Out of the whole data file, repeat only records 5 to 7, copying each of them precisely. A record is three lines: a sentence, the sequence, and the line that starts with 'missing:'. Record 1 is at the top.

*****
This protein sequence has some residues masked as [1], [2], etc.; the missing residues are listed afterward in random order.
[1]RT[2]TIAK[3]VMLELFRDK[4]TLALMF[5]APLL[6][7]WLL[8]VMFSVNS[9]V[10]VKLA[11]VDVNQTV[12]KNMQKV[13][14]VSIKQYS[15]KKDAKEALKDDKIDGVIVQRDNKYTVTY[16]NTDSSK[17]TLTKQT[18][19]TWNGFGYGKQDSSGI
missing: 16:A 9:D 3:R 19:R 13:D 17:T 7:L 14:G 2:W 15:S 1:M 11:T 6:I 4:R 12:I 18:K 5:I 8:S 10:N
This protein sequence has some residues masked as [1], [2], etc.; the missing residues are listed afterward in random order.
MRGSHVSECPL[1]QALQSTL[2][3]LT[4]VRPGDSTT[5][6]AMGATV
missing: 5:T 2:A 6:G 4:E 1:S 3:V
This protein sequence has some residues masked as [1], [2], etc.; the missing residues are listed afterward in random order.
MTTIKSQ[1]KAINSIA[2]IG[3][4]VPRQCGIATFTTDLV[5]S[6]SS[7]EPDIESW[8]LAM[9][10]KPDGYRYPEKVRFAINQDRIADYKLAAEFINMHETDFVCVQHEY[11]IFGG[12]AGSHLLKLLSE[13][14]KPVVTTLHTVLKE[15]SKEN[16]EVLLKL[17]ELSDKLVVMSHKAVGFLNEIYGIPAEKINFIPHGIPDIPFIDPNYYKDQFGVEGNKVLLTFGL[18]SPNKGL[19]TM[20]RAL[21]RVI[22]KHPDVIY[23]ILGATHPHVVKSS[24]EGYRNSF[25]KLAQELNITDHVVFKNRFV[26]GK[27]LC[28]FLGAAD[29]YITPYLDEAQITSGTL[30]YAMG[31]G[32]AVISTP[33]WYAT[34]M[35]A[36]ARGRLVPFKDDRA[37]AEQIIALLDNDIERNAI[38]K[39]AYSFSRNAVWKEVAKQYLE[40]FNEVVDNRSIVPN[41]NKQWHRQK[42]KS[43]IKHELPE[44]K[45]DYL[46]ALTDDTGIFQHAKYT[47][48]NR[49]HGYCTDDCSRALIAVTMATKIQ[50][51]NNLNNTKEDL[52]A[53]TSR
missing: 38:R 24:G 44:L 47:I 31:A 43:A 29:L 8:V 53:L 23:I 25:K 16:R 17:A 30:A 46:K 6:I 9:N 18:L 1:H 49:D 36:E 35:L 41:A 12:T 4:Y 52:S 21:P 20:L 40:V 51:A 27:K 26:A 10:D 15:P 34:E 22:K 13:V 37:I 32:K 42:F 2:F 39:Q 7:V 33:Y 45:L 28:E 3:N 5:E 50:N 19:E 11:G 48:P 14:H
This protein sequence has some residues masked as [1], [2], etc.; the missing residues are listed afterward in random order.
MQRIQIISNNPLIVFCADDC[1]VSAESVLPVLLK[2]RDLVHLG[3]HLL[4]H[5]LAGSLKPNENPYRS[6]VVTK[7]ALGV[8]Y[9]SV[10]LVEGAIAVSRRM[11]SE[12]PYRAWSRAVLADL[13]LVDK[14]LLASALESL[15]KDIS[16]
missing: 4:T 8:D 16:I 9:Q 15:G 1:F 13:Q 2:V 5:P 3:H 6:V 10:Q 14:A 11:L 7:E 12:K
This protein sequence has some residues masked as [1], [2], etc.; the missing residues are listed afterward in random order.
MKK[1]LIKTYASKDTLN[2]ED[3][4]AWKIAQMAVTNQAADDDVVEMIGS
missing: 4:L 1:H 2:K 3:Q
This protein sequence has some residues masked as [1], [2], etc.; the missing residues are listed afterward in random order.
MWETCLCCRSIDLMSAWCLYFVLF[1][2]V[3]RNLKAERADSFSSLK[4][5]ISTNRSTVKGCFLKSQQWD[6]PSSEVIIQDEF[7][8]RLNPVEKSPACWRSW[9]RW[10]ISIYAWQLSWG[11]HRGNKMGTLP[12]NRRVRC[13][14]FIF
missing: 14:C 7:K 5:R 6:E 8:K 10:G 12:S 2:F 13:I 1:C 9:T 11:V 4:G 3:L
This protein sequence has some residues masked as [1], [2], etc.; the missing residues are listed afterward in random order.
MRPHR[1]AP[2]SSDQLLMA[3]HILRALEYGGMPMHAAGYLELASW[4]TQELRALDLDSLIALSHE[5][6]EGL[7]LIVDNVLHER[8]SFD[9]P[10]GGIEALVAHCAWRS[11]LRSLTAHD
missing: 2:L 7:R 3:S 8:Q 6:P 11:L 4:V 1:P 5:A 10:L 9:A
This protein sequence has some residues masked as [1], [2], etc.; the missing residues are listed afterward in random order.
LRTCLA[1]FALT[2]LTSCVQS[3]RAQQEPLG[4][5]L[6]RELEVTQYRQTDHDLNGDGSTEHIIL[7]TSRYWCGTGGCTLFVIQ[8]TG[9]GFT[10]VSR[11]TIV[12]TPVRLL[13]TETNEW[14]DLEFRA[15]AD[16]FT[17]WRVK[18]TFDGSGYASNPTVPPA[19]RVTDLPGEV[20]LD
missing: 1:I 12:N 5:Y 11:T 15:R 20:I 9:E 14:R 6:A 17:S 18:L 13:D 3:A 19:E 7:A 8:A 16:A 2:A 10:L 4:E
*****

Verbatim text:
This protein sequence has some residues masked as [1], [2], etc.; the missing residues are listed afterward in random order.
MKK[1]LIKTYASKDTLN[2]ED[3][4]AWKIAQMAVTNQAADDDVVEMIGS
missing: 4:L 1:H 2:K 3:Q
This protein sequence has some residues masked as [1], [2], etc.; the missing residues are listed afterward in random order.
MWETCLCCRSIDLMSAWCLYFVLF[1][2]V[3]RNLKAERADSFSSLK[4][5]ISTNRSTVKGCFLKSQQWD[6]PSSEVIIQDEF[7][8]RLNPVEKSPACWRSW[9]RW[10]ISIYAWQLSWG[11]HRGNKMGTLP[12]NRRVRC[13][14]FIF
missing: 14:C 7:K 5:R 6:E 8:K 10:G 12:S 2:F 13:I 1:C 9:T 11:V 4:G 3:L
This protein sequence has some residues masked as [1], [2], etc.; the missing residues are listed afterward in random order.
MRPHR[1]AP[2]SSDQLLMA[3]HILRALEYGGMPMHAAGYLELASW[4]TQELRALDLDSLIALSHE[5][6]EGL[7]LIVDNVLHER[8]SFD[9]P[10]GGIEALVAHCAWRS[11]LRSLTAHD
missing: 2:L 7:R 3:S 8:Q 6:P 11:L 4:V 1:P 5:A 10:L 9:A